WATCH our guide to the most expensive Rolex watches ever sold at auction below.

Rolex Air-King ‘Domino’s Pizza’

A slice for the wrist. Image: Analog:Shift

The so-called ‘Domino’s Air-King’ is one of the best-known pieces of Rolex folklore and stands out as one of the most incongruous Rolex watches ever made.

Ever since 1977, the international fast-food chain has given out Domino’s-branded Air-Kings to store managers to who hit $30,000 per week for four consecutive weeks in sales, among other requirements. Naturally, this weird collaboration between a luxury brand and a pizza chain has given these watches a cult status.

Strictly speaking, while most examples are Air-Kings, after Rolex briefly discontinued the Air-King back in 2014, Domino’s switched to giving out Oyster Perpetuals – with those watches featuring unadorned dials and instead boasting bracelets with a unique Domino’s centre link.

In recent years, Domino’s has continued to raise the threshold for the reward (it used to be $10,000 per week, for example) so there are fewer of these oddball Rolexes getting given out. Still, if you’re looking for a Rolex that’s a bit different, there are plenty of these out in the wild for sale…

Rolex Day-Date ‘Jigsaw’

This has become a favourite for NFL GOAT Tom Brady. Image: Rolex

Last year at Watches & Wonders Geneva 2023, Rolex decided to get a little silly and released one of the kookiest watches they’ve ever made: a kaleidoscopic take on the Day-Date that’s really polarised watch fans.

Not only do these Day-Date ‘Jigsaws’ feature garish enamelled dials with multicoloured jigsaw piece motifs, but they also feature rainbow-coloured gemstones for hour markers. It looks like a kid’s playroom and if it wasn’t weird enough, the day and date windows now display “an inspirational keyword” and one of 31 different emojis instead of days of the week or numbers.

Rolex says that “by displaying a new emotion each day, the watch brings an element of spontaneity into the wearers’ daily life and allows them to invest the reading of time with their changing mood.” We think it’s weird as hell – but we also like the fact that they decided to do something weird this year rather than release yet another subtle tweak to an old design. Stars like Tom Brady also seem to agree, after the NFL GOAT was spotted wearing one whilst he watched one of his investments play football.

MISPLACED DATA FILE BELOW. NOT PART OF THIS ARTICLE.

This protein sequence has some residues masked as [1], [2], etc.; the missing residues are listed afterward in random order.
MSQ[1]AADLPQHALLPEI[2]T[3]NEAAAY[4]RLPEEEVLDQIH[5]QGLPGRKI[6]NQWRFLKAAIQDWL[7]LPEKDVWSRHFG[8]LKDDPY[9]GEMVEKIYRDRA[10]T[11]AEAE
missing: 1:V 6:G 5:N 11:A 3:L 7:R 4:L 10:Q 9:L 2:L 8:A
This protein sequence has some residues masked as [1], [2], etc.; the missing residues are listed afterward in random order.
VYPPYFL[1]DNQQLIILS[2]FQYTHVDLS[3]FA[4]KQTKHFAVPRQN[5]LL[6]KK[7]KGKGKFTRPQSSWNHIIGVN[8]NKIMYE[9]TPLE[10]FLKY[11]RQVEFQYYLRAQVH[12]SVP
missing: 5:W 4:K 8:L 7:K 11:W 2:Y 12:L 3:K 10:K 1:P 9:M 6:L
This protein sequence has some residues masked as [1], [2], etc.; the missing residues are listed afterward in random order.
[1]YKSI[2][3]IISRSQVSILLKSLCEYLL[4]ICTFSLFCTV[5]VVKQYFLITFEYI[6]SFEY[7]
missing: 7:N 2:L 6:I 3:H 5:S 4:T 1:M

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Rolex Pearlmaster

Who doesn’t like a bit of bling? Image: The Watch Club

Another similarly less-than-subtle Rolex is the Rolex Pearlmaster. Based on the Datejust and generally only available in ladies’ sizes, the Pearlmaster is exclusively crafted from precious metals and always adorned with gemstones (and not pearls, rather confusingly, although some have mother-of-pearl dials…)

The Pearlmaster name actually comes from the watch’s unique bracelet design, which features rounded five-piece links and a concealed clasp – and is only found on the Pearlmaster.

While the Pearlmaster has always been positioned as a ladies’ piece, a few male celebrities have been spotted rocking the excessively opulent Rolex over the years, such as LeBron James.

Rolex Milgauss Green Crystal

Image: Chronoautix

At the same time that Rolex introduced the Day-Date ‘Jigsaw’, they also discontinued one of the lowkey weirdest and most underrated watches in their repertoire: the often-overlooked Milgauss. Rolex gives with one hand and taketh with the other, I suppose.

Originally launched in 1956, the modern incarnation of the anti-magnetic engineer’s watch is particularly odd, with its green-tinted sapphire crystal, fluoro-coloured highlights, double caseback and lightning bolt-shaped seconds hand, which really made it really stand out amongst Rolex’s sometimes rather sober range. That green crystal in particular is super weird.